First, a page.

Wednesday, March 18, 2015

The danger of exempting “autonomous” weapons from a ban by calling them “semi-autonomous”

Mark Gubrud is a physicist with an interest in stopping a new robotic arms race to create powerful weapons that operate outside of human control.  

In a recent e-mail to him, I mentioned that not everyone would be likely to accept his argument that Lockheed Martin’s Long Range Anti-Ship Missile (LRASM) was in fact the kind of “lethal autonomous weapons system” (LAWS) to be discussed and possibly recommended for regulation or a ban by the informal Meeting of Experts being convened by the United Nations in Geneva on April 13th – 17th, as part of an updating of the UN Convention on Certain Conventional (i.e., non-nuclear) Weapons.

Gubrud responded:

 “I think the "other players" who "will refuse to acknowledge" the issues I've raised about the lack of any clear line between "semi-autonomous" and "autonomous" weapons, as defined by the Pentagon, are just those who either don't want any effective arms control (people like Paul Scharre and Michael Horowitz, and those currently in control of US policy), or else do want to "stop killer robots" but are afraid to engage the complexities of the issue, finding it more convenient to pretend this is all about things that lie in the future and that everyone can recognize as "killer robots."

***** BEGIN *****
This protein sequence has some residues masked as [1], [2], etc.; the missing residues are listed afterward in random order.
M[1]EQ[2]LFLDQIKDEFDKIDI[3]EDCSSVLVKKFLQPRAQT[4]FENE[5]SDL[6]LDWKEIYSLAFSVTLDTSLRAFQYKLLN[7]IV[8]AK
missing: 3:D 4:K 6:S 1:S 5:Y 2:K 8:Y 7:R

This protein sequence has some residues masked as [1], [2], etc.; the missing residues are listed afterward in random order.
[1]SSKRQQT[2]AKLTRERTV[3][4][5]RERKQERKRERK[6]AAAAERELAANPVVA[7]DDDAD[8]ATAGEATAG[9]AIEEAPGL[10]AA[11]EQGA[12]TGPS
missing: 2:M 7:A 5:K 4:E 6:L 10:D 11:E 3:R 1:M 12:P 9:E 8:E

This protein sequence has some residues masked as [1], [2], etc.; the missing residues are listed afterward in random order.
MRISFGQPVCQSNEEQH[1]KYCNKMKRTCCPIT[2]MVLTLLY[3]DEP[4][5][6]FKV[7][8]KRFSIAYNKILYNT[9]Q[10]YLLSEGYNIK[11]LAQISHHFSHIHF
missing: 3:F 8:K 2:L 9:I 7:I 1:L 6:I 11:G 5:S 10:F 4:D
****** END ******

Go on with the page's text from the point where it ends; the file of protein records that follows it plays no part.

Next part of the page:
“The latter approach will fail, of course, because meanwhile we are developing actually autonomous weapons of increasing sophistication making increasingly complex decisions fully autonomously, and if we keep pretending these are not the "fully autonomous weapons" we're worried about, we'll eventually get to a point where we won't know how to define that distinction and everyone will say "it's too late" to stop an arms race that will already be in full charge.

“In reality, the autonomous arms race is already underway, and it consists almost entirely of things that fit under 3000.09's definition of "semi-autonomous." So, if you want to stop this, that is where you have to direct your attention.”

Left out entirely so far in this discussion is the UCLASS (Unmanned Carrier-Launched Airborne Surveillance and Strike) system, whose developmental direction is uncertain as the Pentagon, Congressional leaders, and defense contractors very non-transparently try to reach agreement on what features to include in the RFP for building this aircraft that will go out to Boeing, Northrop Grumman, Lockheed Martin, and General Atomics, all of whom would like the multi-billion dollar contract for the system.

More information about the UCLASS debate can be found on the Facebook page of UCLASS Watch, here.

The UCLASS system is, in effect, an unmanned fighter jet, capable of autonomous operation and no doubt capable, should its developers choose to make it so, of autonomously selecting and engaging hostile targets without effective human intervention, even if the Pentagon insists on saying that, like the LRASM, UCLASS is only “semi-autonomous” and therefore cannot be regulated or prohibited under the terms of any agreement designed to stop an arms race in “autonomous” weapons.

Lockheed Martin has so far declined to respond to an Etopia News inquiry as to whether or not it considers the LRASM to be “autonomous.”  No effort has yet been made to get the views of the defense contractors who want to build the UCLASS about whether or not this system is “autonomous” either.  Keep reading this Etopia News blog for further updates.

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